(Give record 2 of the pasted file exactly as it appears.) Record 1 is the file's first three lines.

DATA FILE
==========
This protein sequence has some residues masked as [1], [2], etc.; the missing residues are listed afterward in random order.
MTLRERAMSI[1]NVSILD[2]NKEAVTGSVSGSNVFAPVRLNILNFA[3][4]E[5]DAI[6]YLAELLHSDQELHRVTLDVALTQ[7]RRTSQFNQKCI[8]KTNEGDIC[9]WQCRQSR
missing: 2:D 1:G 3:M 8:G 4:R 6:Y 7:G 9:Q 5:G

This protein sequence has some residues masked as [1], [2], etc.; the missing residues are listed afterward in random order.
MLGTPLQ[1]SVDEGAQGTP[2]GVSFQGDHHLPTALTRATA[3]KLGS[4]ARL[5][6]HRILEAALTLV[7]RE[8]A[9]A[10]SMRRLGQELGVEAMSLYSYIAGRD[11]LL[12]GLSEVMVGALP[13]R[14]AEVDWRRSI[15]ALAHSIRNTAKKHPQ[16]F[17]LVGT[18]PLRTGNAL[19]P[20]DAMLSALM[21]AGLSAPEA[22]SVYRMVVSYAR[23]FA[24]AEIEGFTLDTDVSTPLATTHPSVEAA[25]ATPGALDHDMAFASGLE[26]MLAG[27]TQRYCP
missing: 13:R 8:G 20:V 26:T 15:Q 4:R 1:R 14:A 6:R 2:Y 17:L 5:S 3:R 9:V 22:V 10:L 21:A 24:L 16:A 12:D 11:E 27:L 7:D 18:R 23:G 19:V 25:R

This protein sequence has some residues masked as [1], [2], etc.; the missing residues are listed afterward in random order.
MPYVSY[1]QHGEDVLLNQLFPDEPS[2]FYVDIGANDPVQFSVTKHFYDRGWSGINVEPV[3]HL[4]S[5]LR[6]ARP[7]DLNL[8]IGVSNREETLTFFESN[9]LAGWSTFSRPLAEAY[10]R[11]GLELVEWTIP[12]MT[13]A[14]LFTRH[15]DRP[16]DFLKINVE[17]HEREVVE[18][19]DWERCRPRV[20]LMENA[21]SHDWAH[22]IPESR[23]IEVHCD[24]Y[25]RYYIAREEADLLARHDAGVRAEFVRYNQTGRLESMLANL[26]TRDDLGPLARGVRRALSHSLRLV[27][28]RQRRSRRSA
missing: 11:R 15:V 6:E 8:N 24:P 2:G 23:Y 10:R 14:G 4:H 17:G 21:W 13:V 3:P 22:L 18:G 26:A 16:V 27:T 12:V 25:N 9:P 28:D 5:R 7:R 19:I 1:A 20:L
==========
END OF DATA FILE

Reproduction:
This protein sequence has some residues masked as [1], [2], etc.; the missing residues are listed afterward in random order.
MLGTPLQ[1]SVDEGAQGTP[2]GVSFQGDHHLPTALTRATA[3]KLGS[4]ARL[5][6]HRILEAALTLV[7]RE[8]A[9]A[10]SMRRLGQELGVEAMSLYSYIAGRD[11]LL[12]GLSEVMVGALP[13]R[14]AEVDWRRSI[15]ALAHSIRNTAKKHPQ[16]F[17]LVGT[18]PLRTGNAL[19]P[20]DAMLSALM[21]AGLSAPEA[22]SVYRMVVSYAR[23]FA[24]AEIEGFTLDTDVSTPLATTHPSVEAA[25]ATPGALDHDMAFASGLE[26]MLAG[27]TQRYCP
missing: 13:R 8:G 20:V 26:T 15:Q 4:R 1:R 14:A 6:R 2:Y 17:L 5:S 3:R 9:V 22:V 10:L 21:A 24:L 16:A 12:D 11:E 27:L 7:D 18:R 23:G 19:V 25:R